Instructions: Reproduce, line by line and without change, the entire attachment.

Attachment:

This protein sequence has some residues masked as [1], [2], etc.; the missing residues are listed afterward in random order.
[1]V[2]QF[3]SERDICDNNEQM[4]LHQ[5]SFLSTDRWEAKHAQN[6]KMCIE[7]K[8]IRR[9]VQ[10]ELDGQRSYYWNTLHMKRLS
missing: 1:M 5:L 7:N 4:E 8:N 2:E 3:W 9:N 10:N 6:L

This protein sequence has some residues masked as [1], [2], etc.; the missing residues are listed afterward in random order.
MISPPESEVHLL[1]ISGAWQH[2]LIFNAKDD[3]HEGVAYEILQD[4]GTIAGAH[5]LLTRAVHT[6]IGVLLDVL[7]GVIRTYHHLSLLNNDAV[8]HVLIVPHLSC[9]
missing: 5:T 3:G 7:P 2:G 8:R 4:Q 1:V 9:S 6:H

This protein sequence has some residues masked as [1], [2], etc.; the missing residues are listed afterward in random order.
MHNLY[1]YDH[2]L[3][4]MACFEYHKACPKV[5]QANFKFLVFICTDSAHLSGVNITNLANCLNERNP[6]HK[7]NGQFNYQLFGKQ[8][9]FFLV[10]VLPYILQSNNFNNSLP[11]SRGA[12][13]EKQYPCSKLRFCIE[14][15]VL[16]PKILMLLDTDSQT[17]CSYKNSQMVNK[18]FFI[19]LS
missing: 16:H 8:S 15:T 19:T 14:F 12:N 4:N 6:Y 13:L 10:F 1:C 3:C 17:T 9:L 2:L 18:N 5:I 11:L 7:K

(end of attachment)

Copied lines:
This protein sequence has some residues masked as [1], [2], etc.; the missing residues are listed afterward in random order.
[1]V[2]QF[3]SERDICDNNEQM[4]LHQ[5]SFLSTDRWEAKHAQN[6]KMCIE[7]K[8]IRR[9]VQ[10]ELDGQRSYYWNTLHMKRLS
missing: 1:M 5:L 7:N 4:E 8:N 2:E 3:W 9:N 10:N 6:L

This protein sequence has some residues masked as [1], [2], etc.; the missing residues are listed afterward in random order.
MISPPESEVHLL[1]ISGAWQH[2]LIFNAKDD[3]HEGVAYEILQD[4]GTIAGAH[5]LLTRAVHT[6]IGVLLDVL[7]GVIRTYHHLSLLNNDAV[8]HVLIVPHLSC[9]
missing: 5:T 3:G 7:P 2:G 8:R 4:Q 1:V 9:S 6:H

This protein sequence has some residues masked as [1], [2], etc.; the missing residues are listed afterward in random order.
MHNLY[1]YDH[2]L[3][4]MACFEYHKACPKV[5]QANFKFLVFICTDSAHLSGVNITNLANCLNERNP[6]HK[7]NGQFNYQLFGKQ[8][9]FFLV[10]VLPYILQSNNFNNSLP[11]SRGA[12][13]EKQYPCSKLRFCIE[14][15]VL[16]PKILMLLDTDSQT[17]CSYKNSQMVNK[18]FFI[19]LS
missing: 16:H 8:S 15:T 19:T 14:F 12:N 4:N 6:Y 13:L 10:F 1:C 3:C 17:T 9:L 2:L 18:N 5:I 11:L 7:K